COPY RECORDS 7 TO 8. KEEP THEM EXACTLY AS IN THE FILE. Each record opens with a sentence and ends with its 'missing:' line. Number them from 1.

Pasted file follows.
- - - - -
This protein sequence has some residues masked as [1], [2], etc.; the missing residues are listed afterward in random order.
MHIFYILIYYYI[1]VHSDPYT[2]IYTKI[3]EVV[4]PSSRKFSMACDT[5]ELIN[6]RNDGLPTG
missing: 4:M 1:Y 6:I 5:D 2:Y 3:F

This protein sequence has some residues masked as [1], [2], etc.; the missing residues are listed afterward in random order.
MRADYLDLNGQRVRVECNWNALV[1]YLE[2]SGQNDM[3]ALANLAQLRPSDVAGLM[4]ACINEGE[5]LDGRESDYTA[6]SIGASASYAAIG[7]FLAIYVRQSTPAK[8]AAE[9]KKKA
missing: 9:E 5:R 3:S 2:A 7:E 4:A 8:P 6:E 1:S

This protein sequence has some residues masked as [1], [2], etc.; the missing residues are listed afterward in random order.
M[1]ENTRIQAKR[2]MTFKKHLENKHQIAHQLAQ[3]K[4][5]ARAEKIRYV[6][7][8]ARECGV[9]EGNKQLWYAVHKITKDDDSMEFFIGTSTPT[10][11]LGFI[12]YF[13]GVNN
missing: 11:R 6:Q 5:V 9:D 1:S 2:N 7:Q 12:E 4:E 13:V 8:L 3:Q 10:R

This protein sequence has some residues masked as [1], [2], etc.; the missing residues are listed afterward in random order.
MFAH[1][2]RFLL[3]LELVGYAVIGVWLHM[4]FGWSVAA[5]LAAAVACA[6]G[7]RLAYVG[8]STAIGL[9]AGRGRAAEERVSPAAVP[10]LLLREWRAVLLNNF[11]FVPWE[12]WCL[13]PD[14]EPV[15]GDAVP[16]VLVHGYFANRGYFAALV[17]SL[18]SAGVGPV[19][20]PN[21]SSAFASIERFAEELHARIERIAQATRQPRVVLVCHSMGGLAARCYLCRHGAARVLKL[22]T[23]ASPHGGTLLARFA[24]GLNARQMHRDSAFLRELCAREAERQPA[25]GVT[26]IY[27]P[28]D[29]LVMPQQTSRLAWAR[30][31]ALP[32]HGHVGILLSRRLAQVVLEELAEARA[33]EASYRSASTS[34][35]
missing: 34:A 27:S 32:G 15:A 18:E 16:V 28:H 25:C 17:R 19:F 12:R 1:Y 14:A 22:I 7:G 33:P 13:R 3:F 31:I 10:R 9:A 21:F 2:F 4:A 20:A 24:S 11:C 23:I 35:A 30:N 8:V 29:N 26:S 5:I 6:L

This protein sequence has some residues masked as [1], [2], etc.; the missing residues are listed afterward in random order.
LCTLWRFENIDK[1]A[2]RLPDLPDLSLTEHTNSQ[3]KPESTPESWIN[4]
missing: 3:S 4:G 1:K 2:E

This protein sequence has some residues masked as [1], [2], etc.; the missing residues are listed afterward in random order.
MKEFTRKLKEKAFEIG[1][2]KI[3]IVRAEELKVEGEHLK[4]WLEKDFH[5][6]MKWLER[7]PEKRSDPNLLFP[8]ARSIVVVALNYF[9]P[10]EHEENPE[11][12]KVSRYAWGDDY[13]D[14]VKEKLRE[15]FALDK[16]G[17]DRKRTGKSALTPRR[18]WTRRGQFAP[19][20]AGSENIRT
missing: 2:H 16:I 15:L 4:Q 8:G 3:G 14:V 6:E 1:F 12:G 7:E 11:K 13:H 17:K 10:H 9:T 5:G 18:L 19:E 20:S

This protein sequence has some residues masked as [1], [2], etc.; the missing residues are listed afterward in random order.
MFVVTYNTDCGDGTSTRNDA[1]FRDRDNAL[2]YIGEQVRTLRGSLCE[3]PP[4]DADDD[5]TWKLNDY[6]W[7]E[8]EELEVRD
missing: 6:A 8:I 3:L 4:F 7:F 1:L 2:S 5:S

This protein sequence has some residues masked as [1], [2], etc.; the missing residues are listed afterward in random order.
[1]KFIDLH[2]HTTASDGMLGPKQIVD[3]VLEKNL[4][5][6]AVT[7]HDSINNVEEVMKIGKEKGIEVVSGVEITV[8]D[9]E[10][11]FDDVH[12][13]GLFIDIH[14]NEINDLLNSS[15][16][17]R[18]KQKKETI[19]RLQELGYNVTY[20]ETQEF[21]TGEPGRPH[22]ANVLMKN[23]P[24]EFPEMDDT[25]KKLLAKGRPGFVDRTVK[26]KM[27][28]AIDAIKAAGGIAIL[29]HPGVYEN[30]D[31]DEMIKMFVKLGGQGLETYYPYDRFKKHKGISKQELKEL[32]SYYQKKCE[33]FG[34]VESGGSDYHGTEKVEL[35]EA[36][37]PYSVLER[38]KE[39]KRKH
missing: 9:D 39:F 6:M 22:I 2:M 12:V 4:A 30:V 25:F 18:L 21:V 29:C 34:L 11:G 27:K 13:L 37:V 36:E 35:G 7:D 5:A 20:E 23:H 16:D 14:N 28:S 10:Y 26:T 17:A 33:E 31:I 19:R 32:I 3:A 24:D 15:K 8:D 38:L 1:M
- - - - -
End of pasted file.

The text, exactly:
This protein sequence has some residues masked as [1], [2], etc.; the missing residues are listed afterward in random order.
MFVVTYNTDCGDGTSTRNDA[1]FRDRDNAL[2]YIGEQVRTLRGSLCE[3]PP[4]DADDD[5]TWKLNDY[6]W[7]E[8]EELEVRD
missing: 6:A 8:I 3:L 4:F 7:F 1:L 2:S 5:S

This protein sequence has some residues masked as [1], [2], etc.; the missing residues are listed afterward in random order.
[1]KFIDLH[2]HTTASDGMLGPKQIVD[3]VLEKNL[4][5][6]AVT[7]HDSINNVEEVMKIGKEKGIEVVSGVEITV[8]D[9]E[10][11]FDDVH[12][13]GLFIDIH[14]NEINDLLNSS[15][16][17]R[18]KQKKETI[19]RLQELGYNVTY[20]ETQEF[21]TGEPGRPH[22]ANVLMKN[23]P[24]EFPEMDDT[25]KKLLAKGRPGFVDRTVK[26]KM[27][28]AIDAIKAAGGIAIL[29]HPGVYEN[30]D[31]DEMIKMFVKLGGQGLETYYPYDRFKKHKGISKQELKEL[32]SYYQKKCE[33]FG[34]VESGGSDYHGTEKVEL[35]EA[36][37]PYSVLER[38]KE[39]KRKH
missing: 9:D 39:F 6:M 22:I 2:M 12:V 4:A 30:V 25:F 18:L 21:V 29:C 34:L 11:G 27:K 13:L 37:V 36:E 35:G 7:D 5:A 20:E 23:H 16:D 14:N 28:S 10:Y 26:T 17:A 33:E 31:I 19:R 32:I 3:A 24:D 15:K 8:D 38:L 1:M